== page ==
Where do I start?
That’s my thought as I sit down to write this post, and it was also my thought when I sat down to plan a backpacking trip to Isle Royale with my boyfriend last year.
If you’ve never heard of Isle Royale National Park, it’s a large island in Lake Superior that measures 45 miles long and 9 miles wide. Historically, it contained mines and fisheries, but it no longer has permanent population. It is now a destination for backpackers, fishers, kayakers and nature-lovers.
With a total of 36 campgrounds across the island and little idea of the terrain we’d be facing, choosing a route was one of the biggest challenges in planning. While there are resources out there regarding distance between campgrounds along with brief descriptions, what I found most helpful was reading personal accounts and Googling the different campground so I could get an idea of what they looked like versus their location on a map.
After lots of research, we settled on a 32-mile round trip route that was mostly along the shore for two reasons: 1) We would always have access to Lake Superior to refill our water bottles, and 2) Unless you’re fishing, what’s the point of spending time at an inland lake when you’re on an island in the biggest lake in the world?! Though we varied a bit from the original schedule, we stuck to the intended campgrounds.
Without further ado, this is our personal account, and I hope this helps anyone looking into backpacking Isle Royale!
Day 0: Travel to Copper Harbor
I couldn’t justify counting this as an actual day of the trip, but we decided to drive up to Copper Harbor the night before heading to the island. (We are not morning people, yo.)
We started the adventure with a bang by taking a very, very chewed up dirt road to the tip of the Keweenaw Peninsula. It took us about an hour to drive the few miles, and we miraculously made it without popping a tire.
We found a spot to park among the few other campers and set up our sleeping bags in the bed of the truck. It was a couple days after the peak of a meteor shower that August, but they were so bright out there that I could see them even without my contacts – that’s saying something!
Day 1: Rock Harbor to Daisy Farm (7 miles)
Our first day of the trip was a long one. We woke up before sunrise and headed back into town to catch the ferry. We took the Isle Royale Queen IV from Copper Harbor across the lake to Rock Harbor. The trip took about 3.5 hours as the lake was pretty rough, but the captain did a nice job navigating through it.
Once we arrived at the Rock Harbor Visitor Center, all of the backpackers were gathered for a quick orientation. Then we headed inside to report our anticipated itinerary and receive our camping permits. We made a quick stop at the last real bathroom (ha!) and hit the trail.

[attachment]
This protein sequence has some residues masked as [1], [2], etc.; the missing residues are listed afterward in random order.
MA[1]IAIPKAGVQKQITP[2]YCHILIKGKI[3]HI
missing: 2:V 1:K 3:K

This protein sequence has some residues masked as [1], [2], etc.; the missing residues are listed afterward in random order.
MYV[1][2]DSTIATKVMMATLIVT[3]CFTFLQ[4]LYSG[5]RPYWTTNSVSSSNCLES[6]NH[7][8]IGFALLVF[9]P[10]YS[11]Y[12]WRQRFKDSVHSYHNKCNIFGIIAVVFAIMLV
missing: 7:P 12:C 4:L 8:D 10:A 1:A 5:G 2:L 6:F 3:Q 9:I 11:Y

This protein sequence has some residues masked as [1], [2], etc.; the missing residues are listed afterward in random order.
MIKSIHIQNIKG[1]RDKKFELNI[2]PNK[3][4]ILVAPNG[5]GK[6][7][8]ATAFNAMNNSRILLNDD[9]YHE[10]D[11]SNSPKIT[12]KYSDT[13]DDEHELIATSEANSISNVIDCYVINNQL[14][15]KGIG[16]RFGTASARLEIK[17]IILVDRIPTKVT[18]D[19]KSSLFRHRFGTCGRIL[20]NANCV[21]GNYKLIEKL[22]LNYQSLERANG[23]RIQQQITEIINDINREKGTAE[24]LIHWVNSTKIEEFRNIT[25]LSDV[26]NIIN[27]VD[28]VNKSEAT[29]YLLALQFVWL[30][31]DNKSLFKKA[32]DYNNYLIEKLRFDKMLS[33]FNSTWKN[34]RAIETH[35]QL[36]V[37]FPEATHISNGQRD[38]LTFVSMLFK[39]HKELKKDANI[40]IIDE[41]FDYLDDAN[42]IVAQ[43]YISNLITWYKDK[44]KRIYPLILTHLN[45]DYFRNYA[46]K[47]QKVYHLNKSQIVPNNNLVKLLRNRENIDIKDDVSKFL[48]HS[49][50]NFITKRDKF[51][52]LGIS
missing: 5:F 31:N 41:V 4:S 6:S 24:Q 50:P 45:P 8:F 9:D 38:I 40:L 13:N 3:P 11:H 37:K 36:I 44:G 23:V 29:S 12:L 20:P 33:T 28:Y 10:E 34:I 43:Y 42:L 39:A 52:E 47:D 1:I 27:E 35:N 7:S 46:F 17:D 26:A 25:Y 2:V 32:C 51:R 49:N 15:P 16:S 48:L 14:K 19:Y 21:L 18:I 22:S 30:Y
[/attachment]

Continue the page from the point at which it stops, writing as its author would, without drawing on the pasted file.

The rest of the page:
I purposely chose a route that would keep us near the shore, both for the fresh water source and the beauty. We made a quick detour to Suzy’s Cave and stopped for lunch down by the water. By the time we hit the first campground, Three Mile, we were feeling pretty tired and considered stopping early. However, we were unable to find an open shelter or tent site, so we decided to power through and get to our intended campsite, Daisy Farm.
Daisy Farm is one of the largest campgrounds on the island, and we were able to find an open tent site a few hundred feet from the water. We heated up water for dinner, stuffed our faces with chicken, couscous and veggies, and went to bed.
Day 2: Daisy Farm to Moskey Basin (4 miles)
We woke up the second morning with tired legs and second thoughts about our itinerary. The original plan was to hike nearly 10 miles to Chippewa Harbor, the closest campground that allows fires, but we decided to play the day by ear.
We hit the trail and headed toward Moskey Basin on our way to Chippewa Harbor, but the trail proved to be much more difficult that we anticipated. We were up on the ridge a bit, away from the shore, alternating climbing up rocks and down through wooded areas.
By the time we made it to Moskey Basin, we were definitely ready to be done hiking for the day and found a couple girls willing to share their shelter with us (thanks, ladies!). This campground was beautiful. Shelters were right on the water, and there was a long dock jutting out into the water. G took a nap on a rock by the water and I read for a bit and relaxed.